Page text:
Yet, this is a practice. I mentioned in a post the other week that there are two “mind muscles” we are aiming to train, those of mindfulness and awareness. Quite simply, when we are flexing one or the other, we are training. When we notice we aren’t with the breath, that is our awareness muscle in action; when we are with the breath, our mindfulness muscle is being flexed. So, if you ever have an experience of “tut, I’m always thinking and having to bring myself back to the breath”, then GREAT! You noticed, and you came back. 

So, if we have to use value judgements: if you lose your breath 100 times in a sitting, as long as you bring yourself back 100 times, that has been a good practice!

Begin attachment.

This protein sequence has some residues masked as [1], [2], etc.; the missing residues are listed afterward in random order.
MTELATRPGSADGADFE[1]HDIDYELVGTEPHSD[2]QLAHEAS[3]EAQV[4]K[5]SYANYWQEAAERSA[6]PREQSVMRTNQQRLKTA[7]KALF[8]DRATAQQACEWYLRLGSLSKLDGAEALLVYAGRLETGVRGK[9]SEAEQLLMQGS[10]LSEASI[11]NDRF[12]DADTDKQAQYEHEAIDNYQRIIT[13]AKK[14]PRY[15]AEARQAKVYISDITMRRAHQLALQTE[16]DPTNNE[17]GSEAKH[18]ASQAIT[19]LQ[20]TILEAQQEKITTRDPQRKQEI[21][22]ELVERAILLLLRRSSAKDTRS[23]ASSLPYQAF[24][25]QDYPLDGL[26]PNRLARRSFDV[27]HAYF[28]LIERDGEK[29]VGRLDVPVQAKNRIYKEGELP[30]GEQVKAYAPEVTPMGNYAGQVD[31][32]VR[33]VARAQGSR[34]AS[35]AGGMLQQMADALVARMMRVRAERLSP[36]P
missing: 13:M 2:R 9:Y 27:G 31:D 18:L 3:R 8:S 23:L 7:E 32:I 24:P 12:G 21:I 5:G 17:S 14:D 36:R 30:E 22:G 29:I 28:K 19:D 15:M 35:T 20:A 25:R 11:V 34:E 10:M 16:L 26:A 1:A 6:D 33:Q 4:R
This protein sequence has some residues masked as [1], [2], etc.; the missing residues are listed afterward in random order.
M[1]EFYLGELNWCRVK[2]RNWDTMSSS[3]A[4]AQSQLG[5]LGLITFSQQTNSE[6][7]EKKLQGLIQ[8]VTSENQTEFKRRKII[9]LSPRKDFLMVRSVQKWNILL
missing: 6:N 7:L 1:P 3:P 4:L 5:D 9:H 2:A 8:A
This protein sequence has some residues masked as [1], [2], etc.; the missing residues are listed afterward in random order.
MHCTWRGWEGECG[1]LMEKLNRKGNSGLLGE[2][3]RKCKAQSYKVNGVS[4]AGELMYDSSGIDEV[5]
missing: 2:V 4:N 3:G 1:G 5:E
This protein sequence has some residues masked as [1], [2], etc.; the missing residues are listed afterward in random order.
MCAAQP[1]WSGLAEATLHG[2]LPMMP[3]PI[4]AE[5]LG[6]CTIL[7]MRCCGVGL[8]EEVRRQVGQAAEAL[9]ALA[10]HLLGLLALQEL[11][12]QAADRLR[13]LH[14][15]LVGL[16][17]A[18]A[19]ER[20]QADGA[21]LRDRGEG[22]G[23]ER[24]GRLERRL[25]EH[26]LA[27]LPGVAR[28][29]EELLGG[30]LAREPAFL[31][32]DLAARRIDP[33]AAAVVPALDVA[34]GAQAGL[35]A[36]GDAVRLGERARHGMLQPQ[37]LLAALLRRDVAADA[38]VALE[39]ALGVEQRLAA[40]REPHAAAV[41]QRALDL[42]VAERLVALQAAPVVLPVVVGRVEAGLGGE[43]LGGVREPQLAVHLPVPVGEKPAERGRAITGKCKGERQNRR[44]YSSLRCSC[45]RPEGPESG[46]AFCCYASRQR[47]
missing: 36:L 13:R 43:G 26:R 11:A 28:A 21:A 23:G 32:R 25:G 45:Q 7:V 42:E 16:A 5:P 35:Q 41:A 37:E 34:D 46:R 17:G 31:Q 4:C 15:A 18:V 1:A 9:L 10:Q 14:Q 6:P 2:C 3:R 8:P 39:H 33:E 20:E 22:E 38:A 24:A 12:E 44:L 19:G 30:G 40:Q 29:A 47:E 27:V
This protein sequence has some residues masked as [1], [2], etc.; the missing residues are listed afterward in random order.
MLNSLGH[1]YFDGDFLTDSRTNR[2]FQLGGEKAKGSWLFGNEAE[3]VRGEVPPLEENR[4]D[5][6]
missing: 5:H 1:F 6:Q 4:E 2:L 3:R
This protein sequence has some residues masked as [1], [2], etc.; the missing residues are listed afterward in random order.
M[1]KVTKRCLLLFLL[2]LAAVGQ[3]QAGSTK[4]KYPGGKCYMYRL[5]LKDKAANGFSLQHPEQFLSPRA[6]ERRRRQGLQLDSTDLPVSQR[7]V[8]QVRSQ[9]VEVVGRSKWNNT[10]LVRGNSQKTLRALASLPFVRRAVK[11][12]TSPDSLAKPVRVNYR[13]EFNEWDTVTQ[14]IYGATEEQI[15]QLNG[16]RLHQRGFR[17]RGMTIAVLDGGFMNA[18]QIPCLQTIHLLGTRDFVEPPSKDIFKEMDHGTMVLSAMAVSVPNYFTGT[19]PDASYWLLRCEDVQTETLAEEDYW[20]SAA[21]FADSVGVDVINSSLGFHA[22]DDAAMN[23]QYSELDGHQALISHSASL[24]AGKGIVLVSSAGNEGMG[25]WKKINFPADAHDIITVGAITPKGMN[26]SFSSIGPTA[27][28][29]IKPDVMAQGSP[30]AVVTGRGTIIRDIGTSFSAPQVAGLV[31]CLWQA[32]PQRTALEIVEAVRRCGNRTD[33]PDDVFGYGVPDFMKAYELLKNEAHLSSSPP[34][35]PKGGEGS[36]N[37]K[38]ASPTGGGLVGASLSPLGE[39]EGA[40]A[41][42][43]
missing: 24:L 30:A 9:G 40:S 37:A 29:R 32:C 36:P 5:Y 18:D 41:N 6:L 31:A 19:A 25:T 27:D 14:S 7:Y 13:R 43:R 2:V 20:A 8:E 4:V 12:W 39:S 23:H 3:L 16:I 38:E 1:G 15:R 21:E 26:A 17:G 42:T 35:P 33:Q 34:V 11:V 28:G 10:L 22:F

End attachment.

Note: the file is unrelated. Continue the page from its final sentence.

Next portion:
Myth #3: Meditation will reduce stress

man on beach meditatingI’ve recently been compiling some research on how Buddhist-informed psychotherapists bring the teachings and meditation in to their therapy work. In the interviews, whilst all of the participants came to the meditation path to work with some aspect of stress or wanting to change their lives, all of the therapists also re-called how beginning a practice of meditation actually ramped up the sense of suffering or life disatisfaction. This is not good for the stereotypical view that meditation takes to you an idyllic beach location!